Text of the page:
“I was sobbing,” the athlete said. “I couldn’t even explain how difficult it was to explain to my father that I got disqualified for my hijab. It was so hard for me because my parents have anyway been my No. 1 supporters when it comes to my hijab.”
Her hijab is a part of her that she doesn’t want to sacrifice to compete, she said.
“Personally, my hijab is like my nose. It’s so important and it’s a part of me,” Abukaram said. “The thought of not wearing it and of having to choose something other than my hijab, having to choose to do something else and having to warn people that me and my hijab are coming to this race is disgusting and disheartening.”
After the race, her coach, Jerry Flowers, was finally able to find her among the crowds at the meet. He apologized to her about the disqualification and was sorry her teammates were the ones to tell her the crushing news, he said.
It was the start of the state tournament and before this, the team had been in invitationals, Flowers said. He said he thinks the higher level of competition at the district level is what had officials looking harder at the rules.
“I think officials were instructed to be looking for certain things. At the starting line, when we got there 3 to 5 minutes before the race, the official notified me that I needed paperwork for an exemption for her hijab. I didn’t have one,” Flowers told CNN on Thursday. “He notified me she would be disqualified. I had the option to ask her to remove it or not run.”
Flowers, head coach of the girls cross country team at the school, said no one had brought up the hijab before the race. Abukaram and her older sister have run in races and competed in other school sports without anyone raising an issue, he said.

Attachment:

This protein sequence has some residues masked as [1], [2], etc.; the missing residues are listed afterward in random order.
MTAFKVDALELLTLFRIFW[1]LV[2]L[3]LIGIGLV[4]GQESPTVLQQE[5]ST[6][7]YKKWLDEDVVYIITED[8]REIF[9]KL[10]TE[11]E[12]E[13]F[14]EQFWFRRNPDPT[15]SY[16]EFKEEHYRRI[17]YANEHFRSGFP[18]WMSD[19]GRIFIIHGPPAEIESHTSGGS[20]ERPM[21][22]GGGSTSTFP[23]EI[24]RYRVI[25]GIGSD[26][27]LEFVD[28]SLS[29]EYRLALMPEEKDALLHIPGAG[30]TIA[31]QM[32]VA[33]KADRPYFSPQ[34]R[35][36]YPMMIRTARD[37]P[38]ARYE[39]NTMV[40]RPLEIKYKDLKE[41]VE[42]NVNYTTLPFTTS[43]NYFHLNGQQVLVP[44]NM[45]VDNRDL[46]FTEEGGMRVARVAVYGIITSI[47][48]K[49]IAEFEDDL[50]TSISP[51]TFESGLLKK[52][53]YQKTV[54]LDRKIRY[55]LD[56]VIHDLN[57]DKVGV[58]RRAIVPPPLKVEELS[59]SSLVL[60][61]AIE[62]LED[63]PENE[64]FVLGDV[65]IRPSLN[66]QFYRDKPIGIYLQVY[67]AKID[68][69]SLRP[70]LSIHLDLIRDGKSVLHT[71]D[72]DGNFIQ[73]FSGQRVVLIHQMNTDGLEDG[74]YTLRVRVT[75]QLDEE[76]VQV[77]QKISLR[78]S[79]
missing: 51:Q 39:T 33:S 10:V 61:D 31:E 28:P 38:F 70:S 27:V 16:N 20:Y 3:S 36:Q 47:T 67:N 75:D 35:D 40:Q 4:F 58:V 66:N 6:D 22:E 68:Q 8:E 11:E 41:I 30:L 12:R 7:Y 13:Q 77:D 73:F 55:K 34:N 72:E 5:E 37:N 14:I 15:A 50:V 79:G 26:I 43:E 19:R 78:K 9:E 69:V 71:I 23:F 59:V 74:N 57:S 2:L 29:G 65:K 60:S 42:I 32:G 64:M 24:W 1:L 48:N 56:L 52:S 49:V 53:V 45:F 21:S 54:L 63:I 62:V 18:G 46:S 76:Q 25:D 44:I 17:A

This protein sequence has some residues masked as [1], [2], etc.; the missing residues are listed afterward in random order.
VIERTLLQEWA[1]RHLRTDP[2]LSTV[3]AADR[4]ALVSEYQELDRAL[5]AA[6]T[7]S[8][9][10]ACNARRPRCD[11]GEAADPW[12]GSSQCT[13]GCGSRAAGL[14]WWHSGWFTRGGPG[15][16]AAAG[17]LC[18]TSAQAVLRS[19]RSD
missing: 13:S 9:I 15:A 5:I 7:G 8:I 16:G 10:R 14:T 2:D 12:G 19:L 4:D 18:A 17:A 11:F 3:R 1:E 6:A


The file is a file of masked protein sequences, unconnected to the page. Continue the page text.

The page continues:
Her coach decided to have Abukaram run the race, as she had earned her spot on the varsity team and trained hard for the meet, he said.
“I knew that asking her to take it off is not respectful to her,” Flowers said. “I didn’t want to put her in the situation to make it seem like I was putting pressure on her to change who she is. I wanted her to run carefree. I figured she would race better if she didn’t know.”
Abukaram said she doesn’t blame her coach for not telling her before she ran in the race. Running is a mental sport and she said she understands why he didn’t pull her from the race 30 seconds before it began.
Since the disqualification last weekend, Flowers got the waiver letter approved and Abukaram will be competing in the regionals this Saturday. Her time at the race was disqualified, but the rest of the team qualified as a team.
She says both her coach and teammates have been incredibly supportive. “I have the best team in the world and I couldn’t ask for a better coach,” she said.
“I feel happy that I’m racing on Saturday and my time is going to count,” she said. “I’m happy to follow rules, but I don’t think that the whole letter thing and having to inform people that I’m coming is proper or respectful to myself.”